In this paper, Tanja Herklotz examines the dilemma that faces feminists and women's rights activists in India who are confronting the gender discrimination inherent in the Indian "personal law" system, according to which the individual is governed by the family law of her or his religious community. Although feminists criticise these laws as patriarchal and in need of reform, many Indian feminists do not want to mimic the secular agenda of their Western counterparts when thinking about the reform of personal laws, but rather seek to accommodate their own cultural and religious identities.
Mihret Getabicha grapples with the question of whether the International Criminal Court (ICC), since its emergence after the Rome Statute entered into force in 2002, disproportionately or selectively investigates situations in African countries in a manner that unfairly targets African leaders.
Arguing that income inequality is one causal factor in the deaths of environmental activists, Scott Squires examines how higher level of in-country inequality increases the likelihood an environmental and human rights defender will be killed for advocating against environmentally destructive megaprojects.
Pamela Neumann examines the process by which Nicaragua came to pass its most comprehensive law concerning violence against women (Law 779) in 2012, and the contentious politics that led to its unraveling over the next two years.
As uncovered by Rimple Mehta, the trajectory of violence in the lives of women engaging in transborder mobility can be plotted along a continuum where the border becomes one moment and site of violence in a series of violent experiences. Being masculinised and militarised the border becomes the breeding ground for gender-based violence.
Initiatives aimed at combating inequality through the promotion and protection of the human right to education—specifically those of Mercosur’s Educational Sector (SEM)—may have the unintended consequence of perpetuating already existing educational inequalities and, by extension, economic inequality among and within the block’s member states as unveiled by Craig Lauchner.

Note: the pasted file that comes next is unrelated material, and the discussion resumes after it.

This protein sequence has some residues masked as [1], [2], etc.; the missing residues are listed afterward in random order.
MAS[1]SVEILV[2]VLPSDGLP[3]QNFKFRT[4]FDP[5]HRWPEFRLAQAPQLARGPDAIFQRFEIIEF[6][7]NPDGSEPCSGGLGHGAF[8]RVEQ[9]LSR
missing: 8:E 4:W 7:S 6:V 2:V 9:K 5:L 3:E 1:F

In this paper, Ryan Jones analyzes the six nations that comprise the Gulf Cooperation Council (GCC)—Bahrain, Kuwait, Oman, Qatar, Saudi Arabia, and the United Arab Emirates— that have found themselves severely criticized for the abhorrent conditions that migrant workers frequently face in these countries.
Far from empowering women or supporting the poor, Nike’s rebranding project is an attempt to discipline girls, and the NGOs that represent them, into behaviors that support the status quo, distract from corporations’ misbehavior and expand the power of the market as analyzed by Maria Hengeveld.
Exactly how do indigenous actors elicit the right of self-determination as inherited, and to what extent does such agency reconstitute or validate human rights norms? Carla Silva-Muhammad proposes that within their unique project of self-representation and activism, the Kayapo indigenous society is indeed reformulating the concept of self-determination.
Lina Buchely analyzes the case of community mothers as street-level bureaucrats who produce the rule of law in their local spaces, within an institutional or democratic mechanism. This case study of community mothers, developed between June 2012 and February 2013, shows how street-level bureaucrats use the rule of law as a tool of empowerment.